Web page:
In October 2010, UKTI Japan’s bio/pharma mission was joined by 21 UK firms, the largest group to visit in several years. They gave presentations and attended networking receptions in Tokyo and Osaka, to which local pharmaceutical and bio tech-related firms were invited.

Generally, UK mission members are a mixture of firms with experience in doing business in Japan and those that are new to the market. Besides exploring business opportunities with Japanese firms, the latter firms also profit from the experiences and market savvy of other mission members.

In February 2011, UKTI organised a healthcare/medical devices mission to Japan that brought together representatives of seven UK firms, of which four came out from the UK and three were Japan-based.

We see many opportunities for UK-Japan partnerships and business cooperation:

Pharmaceuticals and biotechnology
Japan’s pharmaceuticals market, worth $102bn, is the second-largest in the world. In 2008, the UK was the largest exporter of drugs to Japan (accounting for 20.5% of Japan’s total imports), followed by the US. Through proactive collaboration with overseas firms, universities and research institutions, Japan is building up drug pipelines and developing promising new drugs.

There is a growing demand for joint UK-Japan product development, outsourcing of R&D, clinical trials and regulatory cooperation. In view of the number of patents that are expiring for blockbuster drugs, and the growing pressure from generics, UK drug-makers are looking to license drugs for the treatment of cancer, cardiovascular disease, conditions affecting the central nervous system, as well as medical needs that, to date, have been unmet. They are also seeking opportunities to supply antibody drugs, biomarkers and innovative drug delivery systems, as well as regenerative and stratified medicines, while also offering investment and merger opportunities.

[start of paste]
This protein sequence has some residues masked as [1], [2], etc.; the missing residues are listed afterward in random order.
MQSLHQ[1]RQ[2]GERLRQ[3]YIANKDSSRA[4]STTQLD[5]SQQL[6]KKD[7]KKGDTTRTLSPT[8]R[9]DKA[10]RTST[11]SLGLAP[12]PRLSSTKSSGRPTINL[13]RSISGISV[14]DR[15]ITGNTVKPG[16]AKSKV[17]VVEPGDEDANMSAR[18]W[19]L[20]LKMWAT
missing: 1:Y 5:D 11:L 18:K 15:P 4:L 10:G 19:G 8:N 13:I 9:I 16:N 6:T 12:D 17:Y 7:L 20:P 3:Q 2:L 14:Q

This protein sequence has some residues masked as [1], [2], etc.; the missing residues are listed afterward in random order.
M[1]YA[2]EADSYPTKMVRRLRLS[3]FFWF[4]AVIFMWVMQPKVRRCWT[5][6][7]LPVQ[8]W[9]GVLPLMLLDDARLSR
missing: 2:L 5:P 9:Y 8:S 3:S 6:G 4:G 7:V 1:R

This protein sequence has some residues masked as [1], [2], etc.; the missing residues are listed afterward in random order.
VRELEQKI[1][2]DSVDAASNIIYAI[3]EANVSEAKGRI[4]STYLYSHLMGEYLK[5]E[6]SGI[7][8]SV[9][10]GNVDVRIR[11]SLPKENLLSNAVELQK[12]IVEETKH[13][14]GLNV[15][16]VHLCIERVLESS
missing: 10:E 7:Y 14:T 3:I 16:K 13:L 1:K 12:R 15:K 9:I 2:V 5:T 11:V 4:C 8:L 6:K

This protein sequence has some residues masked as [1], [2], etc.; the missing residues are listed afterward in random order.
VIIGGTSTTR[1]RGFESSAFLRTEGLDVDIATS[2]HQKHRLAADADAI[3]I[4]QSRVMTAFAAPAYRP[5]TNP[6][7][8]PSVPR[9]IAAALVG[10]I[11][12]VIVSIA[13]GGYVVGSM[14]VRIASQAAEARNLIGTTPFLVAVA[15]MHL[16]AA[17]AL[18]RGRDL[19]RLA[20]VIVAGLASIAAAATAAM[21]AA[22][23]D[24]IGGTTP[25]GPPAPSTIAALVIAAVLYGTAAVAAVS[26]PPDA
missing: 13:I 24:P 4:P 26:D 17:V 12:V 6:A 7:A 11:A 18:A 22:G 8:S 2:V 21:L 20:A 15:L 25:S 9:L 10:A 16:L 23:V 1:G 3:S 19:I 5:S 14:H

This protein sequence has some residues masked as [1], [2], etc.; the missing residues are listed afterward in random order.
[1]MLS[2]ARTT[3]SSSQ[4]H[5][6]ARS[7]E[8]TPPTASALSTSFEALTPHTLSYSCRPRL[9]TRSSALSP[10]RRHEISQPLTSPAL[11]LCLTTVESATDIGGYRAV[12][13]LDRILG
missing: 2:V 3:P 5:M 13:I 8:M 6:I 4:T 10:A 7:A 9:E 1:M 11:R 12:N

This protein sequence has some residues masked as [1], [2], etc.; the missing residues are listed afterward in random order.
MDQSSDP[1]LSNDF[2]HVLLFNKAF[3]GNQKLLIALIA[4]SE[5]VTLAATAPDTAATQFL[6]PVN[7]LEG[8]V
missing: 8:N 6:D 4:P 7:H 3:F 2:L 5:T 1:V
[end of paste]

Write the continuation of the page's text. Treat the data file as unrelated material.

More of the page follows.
Healthcare and medical devices
Japan’s national medical expenditure in fiscal 2008 reached the equivalent of £2,528bn, representing 9.9% of the country’s gross national income and the world’s second-largest medical expenditure. Japan’s population is ageing rapidly, and while 21.5% of its population of 127mn is already over the age of 65, the ratio is expected to reach 30.5% by 2025 and 40.5% by 2055.

Because as the population ages the demand for healthcare increases, the government is keen to reduce medical expenditures by boosting the use of generic medications, promoting preventive healthcare, shortening hospital stays, and encouraging the computerisation of clinical data.

Already Japan is the world’s second-largest market for medical devices, and in 2008 it was worth the equivalent of £17.1bn, 49.1% of which was supplied by overseas manufacturers, mostly located in the US. The UK was then in seventh place, but its sales to Japan have been increasing steadily.

UKTI sees many potential business opportunities for advanced and innovative products, especially in the areas of preventive healthcare, diagnostics, infection control, therapeutic treatments and pain control.

Industry advocacy
UKTI believes that Japan’s device-lag and drug-lag regulatory structures and reimbursement systems are barriers that prevent consumers in Japan from gaining access to products approved in other countries. The trade policy section of the embassy is working with other EU countries and the European Business Council in Japan to reduce these barriers and other regulatory hurdles.